alexa Self-referencing and persuasion: Narrative transportation versus analytical elaboration
Social & Political Sciences

Social & Political Sciences

Journal of Mass Communication & Journalism

Author(s): Jennifer Edson Escalas

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This article contrasts narrative self‐referencing with analytical self‐referencing. I propose that narrative self‐referencing persuades through transportation, where people become absorbed in a story—in this case, in their storylike thoughts (Green and Brock 2000). When ad viewers are transported by these narrative thoughts, persuasion is not negatively affected by weak ad arguments. Conversely, analytical self‐referencing persuades via more traditional processing models, wherein cognitive elaboration is enhanced by relating incoming information to one’s self or personal experiences, which results in a differential persuasive effect of strong versus weak arguments. I also propose that ad skepticism moderates the effect of narrative transportation. My assertions are tested in two experiments in the context of mental simulation as a form of narrative self‐referencing.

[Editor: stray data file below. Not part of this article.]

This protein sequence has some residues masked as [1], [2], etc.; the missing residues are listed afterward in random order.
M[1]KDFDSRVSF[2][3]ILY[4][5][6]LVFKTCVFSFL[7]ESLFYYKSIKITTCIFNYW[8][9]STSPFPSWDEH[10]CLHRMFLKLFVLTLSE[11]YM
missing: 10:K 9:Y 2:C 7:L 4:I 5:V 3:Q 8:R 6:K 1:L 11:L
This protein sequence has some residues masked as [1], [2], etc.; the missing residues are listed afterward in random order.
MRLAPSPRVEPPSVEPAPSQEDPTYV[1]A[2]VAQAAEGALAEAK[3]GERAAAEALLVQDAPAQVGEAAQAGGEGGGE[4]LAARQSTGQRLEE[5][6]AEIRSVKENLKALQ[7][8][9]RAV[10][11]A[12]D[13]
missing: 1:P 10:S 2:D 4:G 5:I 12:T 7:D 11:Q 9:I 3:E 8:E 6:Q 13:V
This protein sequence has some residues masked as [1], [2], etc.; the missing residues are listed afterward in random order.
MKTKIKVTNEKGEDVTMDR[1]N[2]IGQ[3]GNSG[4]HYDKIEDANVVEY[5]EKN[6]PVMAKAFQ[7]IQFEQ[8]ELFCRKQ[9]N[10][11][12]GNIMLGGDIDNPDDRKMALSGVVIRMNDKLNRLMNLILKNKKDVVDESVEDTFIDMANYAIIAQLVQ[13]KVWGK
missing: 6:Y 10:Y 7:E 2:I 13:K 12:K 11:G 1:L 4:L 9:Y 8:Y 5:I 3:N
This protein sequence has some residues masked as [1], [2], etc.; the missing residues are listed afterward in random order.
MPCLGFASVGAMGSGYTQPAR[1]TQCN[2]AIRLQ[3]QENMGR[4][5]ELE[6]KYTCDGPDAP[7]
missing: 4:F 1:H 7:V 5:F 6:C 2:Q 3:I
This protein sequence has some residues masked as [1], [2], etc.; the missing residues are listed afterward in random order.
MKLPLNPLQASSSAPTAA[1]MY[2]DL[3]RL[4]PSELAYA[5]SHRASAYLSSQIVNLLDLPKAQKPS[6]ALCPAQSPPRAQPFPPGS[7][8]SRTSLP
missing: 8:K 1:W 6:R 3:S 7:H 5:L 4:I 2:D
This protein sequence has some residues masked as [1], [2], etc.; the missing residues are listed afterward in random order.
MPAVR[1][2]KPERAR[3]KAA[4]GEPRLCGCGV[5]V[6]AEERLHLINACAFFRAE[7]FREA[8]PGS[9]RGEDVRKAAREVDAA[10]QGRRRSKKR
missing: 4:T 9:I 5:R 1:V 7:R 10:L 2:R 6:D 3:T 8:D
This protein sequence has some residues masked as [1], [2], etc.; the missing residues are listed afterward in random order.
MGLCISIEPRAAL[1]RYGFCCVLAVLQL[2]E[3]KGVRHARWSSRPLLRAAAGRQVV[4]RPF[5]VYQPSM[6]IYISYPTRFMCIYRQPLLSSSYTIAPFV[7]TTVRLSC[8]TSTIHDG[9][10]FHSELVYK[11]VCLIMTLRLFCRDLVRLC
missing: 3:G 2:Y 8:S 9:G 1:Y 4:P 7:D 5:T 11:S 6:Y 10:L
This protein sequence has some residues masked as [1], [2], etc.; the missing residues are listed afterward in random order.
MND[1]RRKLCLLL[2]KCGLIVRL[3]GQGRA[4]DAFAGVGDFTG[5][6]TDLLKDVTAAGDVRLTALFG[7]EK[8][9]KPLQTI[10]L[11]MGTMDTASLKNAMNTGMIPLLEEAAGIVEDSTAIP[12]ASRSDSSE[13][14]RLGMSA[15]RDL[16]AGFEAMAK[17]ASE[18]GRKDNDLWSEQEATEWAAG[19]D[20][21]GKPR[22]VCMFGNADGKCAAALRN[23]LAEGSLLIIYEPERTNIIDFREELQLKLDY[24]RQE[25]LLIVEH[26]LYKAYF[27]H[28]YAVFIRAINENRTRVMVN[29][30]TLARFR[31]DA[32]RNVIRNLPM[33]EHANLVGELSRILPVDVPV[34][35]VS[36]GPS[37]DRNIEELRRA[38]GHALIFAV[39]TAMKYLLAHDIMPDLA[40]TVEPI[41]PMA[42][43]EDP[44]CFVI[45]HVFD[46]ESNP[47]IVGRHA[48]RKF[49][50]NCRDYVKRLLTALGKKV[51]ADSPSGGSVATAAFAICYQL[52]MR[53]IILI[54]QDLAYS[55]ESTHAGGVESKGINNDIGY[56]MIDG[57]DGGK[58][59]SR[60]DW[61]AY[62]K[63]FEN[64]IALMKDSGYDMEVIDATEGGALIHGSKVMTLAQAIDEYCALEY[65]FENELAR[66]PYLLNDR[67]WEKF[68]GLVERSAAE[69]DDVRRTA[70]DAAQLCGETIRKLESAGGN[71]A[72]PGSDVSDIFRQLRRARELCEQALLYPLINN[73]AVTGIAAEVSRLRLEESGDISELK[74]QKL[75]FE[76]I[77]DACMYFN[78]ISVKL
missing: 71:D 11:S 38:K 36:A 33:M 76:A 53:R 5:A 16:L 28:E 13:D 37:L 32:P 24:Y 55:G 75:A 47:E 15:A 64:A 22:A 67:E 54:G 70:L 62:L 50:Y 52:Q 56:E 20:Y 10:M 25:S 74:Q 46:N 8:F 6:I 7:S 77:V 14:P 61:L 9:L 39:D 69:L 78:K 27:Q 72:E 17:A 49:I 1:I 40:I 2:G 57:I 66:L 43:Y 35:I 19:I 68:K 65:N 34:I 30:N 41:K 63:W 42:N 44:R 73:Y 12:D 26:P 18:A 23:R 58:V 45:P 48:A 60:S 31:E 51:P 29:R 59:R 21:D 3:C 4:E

This article was published in Journal of Consumer Research and referenced in Journal of Mass Communication & Journalism

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